On its website, the Department of Foreign Affairs advised Canadians wishing to depart on the flight to leave for Tripoli International Airport "at first light" Saturday.
"Given the unpredictable security situation and deteriorating conditions, this is the last planned evacuation flight," the department said.
The C-17 military transport aircraft has been designed for rapid strategic airlift, even from unpaved runways. The aircraft featured prominently during the Canadian military's aid mission in earthquake-ravaged Haiti.
2nd charter flight leaves empty
In a televised statement Friday evening, the prime minister said the Canadian government has "facilitated" the safe evacuation of about 200 Canadians from Libya on a number of flights and vessels.
But CBC News has learned that a second Canadian-chartered flight, which arrived in Tripoli around 3 a.m. local time Saturday, left empty because there were no Canadians at the airport to pick up.
The charter representative told the CBC's Adrienne Arsenault he believed the plane could not stick around on the runway in Tripoli because of airport congestion.
Liberal Leader Michael Ignatieff said Saturday that Canada's evacuation efforts were hampered by the fact the Tories haven't given Canada's foreign service adequate resources and Canadians are now suffering the consequences.
"We didn't staff it up and I don't think we've invested enough," he told reporters in Montreal.
"And now we discover in Tunisia and Egypt and Libya just how important our diplomats are to help Canadians out of danger and to give us the good information to make public policy."
Senior government officials said Canadian staff will stay in Malta to assist citizens arriving there and that Foreign Affairs staff remain in contact with Canadians still in Libya.
The Canadian Embassy had previously warned on its website on Friday that the road to Tripoli's airport was impassable. It described the situation for travellers as "extremely chaotic" as it advised Canadians not to attempt to reach the airport.
Canadian citizens in Libya wanting to leave Libya should contact Foreign Affairs and International Trade Canada's Emergency Operations Centre at 613-996-8885. They may also send an email to email@example.com.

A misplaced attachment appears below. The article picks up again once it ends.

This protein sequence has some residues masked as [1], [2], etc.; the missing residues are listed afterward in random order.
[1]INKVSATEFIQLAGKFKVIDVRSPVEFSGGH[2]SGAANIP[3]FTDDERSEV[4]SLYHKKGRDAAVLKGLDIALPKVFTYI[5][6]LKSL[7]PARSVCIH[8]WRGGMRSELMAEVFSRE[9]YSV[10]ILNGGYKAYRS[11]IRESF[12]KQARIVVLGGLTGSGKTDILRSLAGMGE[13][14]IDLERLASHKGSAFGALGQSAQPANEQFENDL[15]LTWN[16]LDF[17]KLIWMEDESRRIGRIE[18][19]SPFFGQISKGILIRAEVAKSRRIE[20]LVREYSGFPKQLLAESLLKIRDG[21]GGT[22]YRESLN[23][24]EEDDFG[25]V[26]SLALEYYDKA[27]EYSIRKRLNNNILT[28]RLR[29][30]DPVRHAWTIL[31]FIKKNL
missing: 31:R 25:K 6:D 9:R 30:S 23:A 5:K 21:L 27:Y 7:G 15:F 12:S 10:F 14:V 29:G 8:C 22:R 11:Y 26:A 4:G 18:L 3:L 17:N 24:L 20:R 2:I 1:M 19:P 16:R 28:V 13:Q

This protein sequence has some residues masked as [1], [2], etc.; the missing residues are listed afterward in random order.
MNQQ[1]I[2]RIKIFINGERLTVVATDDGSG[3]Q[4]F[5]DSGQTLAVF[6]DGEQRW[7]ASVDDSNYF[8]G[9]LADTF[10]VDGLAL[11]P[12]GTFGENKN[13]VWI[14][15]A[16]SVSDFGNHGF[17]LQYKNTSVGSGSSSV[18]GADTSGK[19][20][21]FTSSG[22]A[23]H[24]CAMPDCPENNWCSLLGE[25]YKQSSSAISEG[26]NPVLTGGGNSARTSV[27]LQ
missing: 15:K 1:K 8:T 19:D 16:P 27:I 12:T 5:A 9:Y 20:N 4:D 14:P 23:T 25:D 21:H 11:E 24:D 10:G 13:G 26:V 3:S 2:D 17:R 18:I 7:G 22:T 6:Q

Many Canadians wishing to leave have found their own way out by hitching rides on allied countries' flights and ships.
On Friday, hundreds of employees of a Montreal-based company that is overseeing a number of construction projects in Libya left the country by bus. The SNC Lavalin workers had been holed up in a camp about 200 kilometres from Tripoli.
Rallies across Canada
Many Canadians who attended rallies in several cities Saturday said Canada has been too slow to speak out against Libya's violent crackdown on demonstrators.
"That took far too long," Amal Abuzgaya, one of the Toronto demonstration's organizers, said of the government's decision to pull out of the troubled country.
"We feel that Canada is being a follower and not taking action in terms of humanitarian aid," she said. "We still feel there's more that [the government] can do."
The rally in downtown Toronto drew a modest crowd, while dozens of people showed up at events in Edmonton, Calgary, Regina and Winnipeg.
About 100 people marched through downtown Montreal, waving Libyan flags and chanting, "Down with Gadhafi!"
- Sandra McCardell is Canada's ambassador to Libya. An earlier version of this story referred to former ambassador Haig Sarafian as the current ambassador.Oct 13, 2013 2:04 AM ET
With files from The Canadian Press